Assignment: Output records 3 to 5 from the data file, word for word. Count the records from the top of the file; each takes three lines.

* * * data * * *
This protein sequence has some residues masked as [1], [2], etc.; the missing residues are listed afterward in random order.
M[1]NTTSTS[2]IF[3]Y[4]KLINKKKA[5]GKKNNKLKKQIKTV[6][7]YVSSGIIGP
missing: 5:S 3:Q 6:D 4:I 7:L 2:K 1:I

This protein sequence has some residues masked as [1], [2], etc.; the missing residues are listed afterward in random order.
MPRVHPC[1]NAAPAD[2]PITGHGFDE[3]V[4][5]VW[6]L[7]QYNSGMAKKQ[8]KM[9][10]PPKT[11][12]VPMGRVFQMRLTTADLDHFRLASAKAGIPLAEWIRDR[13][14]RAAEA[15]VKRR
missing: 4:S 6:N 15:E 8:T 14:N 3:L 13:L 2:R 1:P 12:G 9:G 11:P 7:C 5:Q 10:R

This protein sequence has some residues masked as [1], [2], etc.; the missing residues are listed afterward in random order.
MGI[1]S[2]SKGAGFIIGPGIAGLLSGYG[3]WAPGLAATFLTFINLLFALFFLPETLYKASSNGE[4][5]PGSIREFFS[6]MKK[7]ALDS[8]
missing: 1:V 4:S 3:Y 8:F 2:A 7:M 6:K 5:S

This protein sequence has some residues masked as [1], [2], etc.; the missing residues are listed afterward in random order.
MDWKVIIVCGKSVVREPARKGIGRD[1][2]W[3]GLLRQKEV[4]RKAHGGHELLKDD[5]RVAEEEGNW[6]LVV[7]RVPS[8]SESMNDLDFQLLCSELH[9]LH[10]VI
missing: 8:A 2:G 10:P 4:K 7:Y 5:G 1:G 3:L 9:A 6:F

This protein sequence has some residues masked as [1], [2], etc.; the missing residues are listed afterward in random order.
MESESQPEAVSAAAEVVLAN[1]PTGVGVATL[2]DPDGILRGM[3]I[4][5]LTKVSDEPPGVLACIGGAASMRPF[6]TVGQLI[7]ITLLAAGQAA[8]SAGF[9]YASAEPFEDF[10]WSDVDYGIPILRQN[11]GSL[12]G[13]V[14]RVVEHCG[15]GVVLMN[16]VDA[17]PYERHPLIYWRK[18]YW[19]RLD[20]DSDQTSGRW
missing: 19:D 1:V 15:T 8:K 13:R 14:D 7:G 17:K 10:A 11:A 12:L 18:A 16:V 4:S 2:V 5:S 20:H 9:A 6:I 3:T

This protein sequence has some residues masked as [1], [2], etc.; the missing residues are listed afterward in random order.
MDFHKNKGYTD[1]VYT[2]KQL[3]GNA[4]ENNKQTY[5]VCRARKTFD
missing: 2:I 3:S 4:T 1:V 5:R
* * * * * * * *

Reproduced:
This protein sequence has some residues masked as [1], [2], etc.; the missing residues are listed afterward in random order.
MGI[1]S[2]SKGAGFIIGPGIAGLLSGYG[3]WAPGLAATFLTFINLLFALFFLPETLYKASSNGE[4][5]PGSIREFFS[6]MKK[7]ALDS[8]
missing: 1:V 4:S 3:Y 8:F 2:A 7:M 6:K 5:S

This protein sequence has some residues masked as [1], [2], etc.; the missing residues are listed afterward in random order.
MDWKVIIVCGKSVVREPARKGIGRD[1][2]W[3]GLLRQKEV[4]RKAHGGHELLKDD[5]RVAEEEGNW[6]LVV[7]RVPS[8]SESMNDLDFQLLCSELH[9]LH[10]VI
missing: 8:A 2:G 10:P 4:K 7:Y 5:G 1:G 3:L 9:A 6:F

This protein sequence has some residues masked as [1], [2], etc.; the missing residues are listed afterward in random order.
MESESQPEAVSAAAEVVLAN[1]PTGVGVATL[2]DPDGILRGM[3]I[4][5]LTKVSDEPPGVLACIGGAASMRPF[6]TVGQLI[7]ITLLAAGQAA[8]SAGF[9]YASAEPFEDF[10]WSDVDYGIPILRQN[11]GSL[12]G[13]V[14]RVVEHCG[15]GVVLMN[16]VDA[17]PYERHPLIYWRK[18]YW[19]RLD[20]DSDQTSGRW
missing: 19:D 1:V 15:T 8:K 13:R 14:D 7:G 17:K 10:A 11:A 12:L 18:A 16:V 4:S 2:V 5:S 20:H 9:A 6:I 3:T